China Sourcing: Upwork vs. Sourcing Agency

You often hear that “business is about people” and you know full well that having good people is the key to managing your China supply chain.  The question is how do you find good people? How do you manage them?

One tantalizing option that exists today but was not available only a few short years ago is the Upwork platform (and its competitors).  This is a well-designed website that lets you find, test and manage freelancers for different jobs.

We also wanted to share this blog because it studies the question and lists common risks of hiring a freelancer from Upwork to manage your China supply chain.  In a previous blog, we also addressed the issue of Hiring Teams vs. Individuals, but this blog will focus on the comparison between a freelancer versus a sourcing team.

To begin, let’s agree that it is best to have dedicated specialists working for you. And let’s say there are three ways to secure that.

  1. Hiring a well-established and proven team of specialists
  2. Finding and hiring a professional individual and hiring them full-time or part time through an HR process
  3. By hiring a freelancer through Upwork

So how does hiring a freelancer differ from hiring an agent or agency?

  • HR: According to the above article, hiring freelancers to manage your China supply chain is illegal in China because the Chinese government doesn’t recognize sub-contractors. Any individual working on your behalf is supposed to be your “employee” in China. This may not be the case if you’re hiring a company or agency already established as a legal business entity in China.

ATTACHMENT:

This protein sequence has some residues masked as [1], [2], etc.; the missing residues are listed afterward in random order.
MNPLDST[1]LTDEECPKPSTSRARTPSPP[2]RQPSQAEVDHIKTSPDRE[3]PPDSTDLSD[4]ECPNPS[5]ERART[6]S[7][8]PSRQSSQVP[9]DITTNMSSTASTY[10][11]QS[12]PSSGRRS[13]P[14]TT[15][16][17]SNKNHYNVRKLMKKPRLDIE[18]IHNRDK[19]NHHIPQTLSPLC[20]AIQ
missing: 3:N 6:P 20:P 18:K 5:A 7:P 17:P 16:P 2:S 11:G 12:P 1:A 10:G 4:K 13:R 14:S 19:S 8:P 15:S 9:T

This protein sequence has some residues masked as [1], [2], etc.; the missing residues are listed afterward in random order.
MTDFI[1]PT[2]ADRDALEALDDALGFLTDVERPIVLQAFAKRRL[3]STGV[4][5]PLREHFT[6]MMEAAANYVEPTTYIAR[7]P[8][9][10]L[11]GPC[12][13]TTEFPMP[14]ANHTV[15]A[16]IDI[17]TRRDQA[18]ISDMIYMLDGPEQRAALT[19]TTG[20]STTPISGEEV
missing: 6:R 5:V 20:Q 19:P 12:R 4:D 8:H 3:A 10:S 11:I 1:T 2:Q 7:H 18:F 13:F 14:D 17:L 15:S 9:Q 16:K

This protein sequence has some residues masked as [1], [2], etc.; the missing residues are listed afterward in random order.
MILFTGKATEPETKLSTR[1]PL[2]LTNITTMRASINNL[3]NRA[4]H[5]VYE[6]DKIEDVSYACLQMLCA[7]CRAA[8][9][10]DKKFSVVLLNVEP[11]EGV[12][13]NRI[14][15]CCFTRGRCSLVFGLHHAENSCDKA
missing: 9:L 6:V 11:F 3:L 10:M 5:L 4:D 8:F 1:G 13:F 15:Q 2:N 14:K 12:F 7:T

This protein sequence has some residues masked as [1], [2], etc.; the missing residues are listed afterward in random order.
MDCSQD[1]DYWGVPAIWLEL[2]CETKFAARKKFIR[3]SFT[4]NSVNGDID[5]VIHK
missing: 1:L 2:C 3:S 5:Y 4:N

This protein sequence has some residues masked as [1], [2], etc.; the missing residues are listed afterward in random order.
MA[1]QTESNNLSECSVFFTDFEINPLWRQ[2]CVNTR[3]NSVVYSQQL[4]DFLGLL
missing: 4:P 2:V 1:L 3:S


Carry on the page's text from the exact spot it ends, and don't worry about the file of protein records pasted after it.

• Fees and Commissions: Sourcing freelancers often charge a commission based on your total order. When hiring a freelancer that introduces you to a supplier, they take this commission from the supplier who builds the cost into the price. This is in addition to the cost of hiring that freelancer on the Upwork platform. We consider this an obvious conflict of interest since the freelancer is supposed to protect your interests, not just his or her own or those of the supplier. Reputable sourcing service companies do not charge such under-the-table commissions.
  • Accountability: This affects different aspects of your China supply chain. Usually, freelance sourcing agents perform many tasks — QC, logistics, etc.— and should do so with the buyer’s (i.e. Their client) interest in mind. But how do you hold them accountable when quality is not as expected or when a delivery is not timely? Also, as the article says, what is the risk of having a freelancer completely disappear if serious problems occur?

There are always risks when hiring anyone to manage your China supply chain, whether that be an agent, agency, or freelancer. You have to do your homework in all cases, but I think you will find that each option tends to suit different needs.

Overall, hiring a freelancer on Upwork is easier, simpler and cheaper than hiring your own full-time employee through an HR process. If you have a very simple and easily managed product and/orprogram, hiring a freelancer may be the most economical and simple route.  But the legality of this process is a concern.

Amore robust agency may be best suited for more complex and larger sourcing programs. But test your assumptions: “try before you buy” is always a good approach.

In all cases, start with why you need the talent and be very clear about your needs and the end-result you expect. You can then build your support solution around this clear vision.

What type of sourcing support do you employ? Have you ever hired a freelancer to manage your China supply chain? Share your thoughts with us below.


By Jocelyn Trigueros



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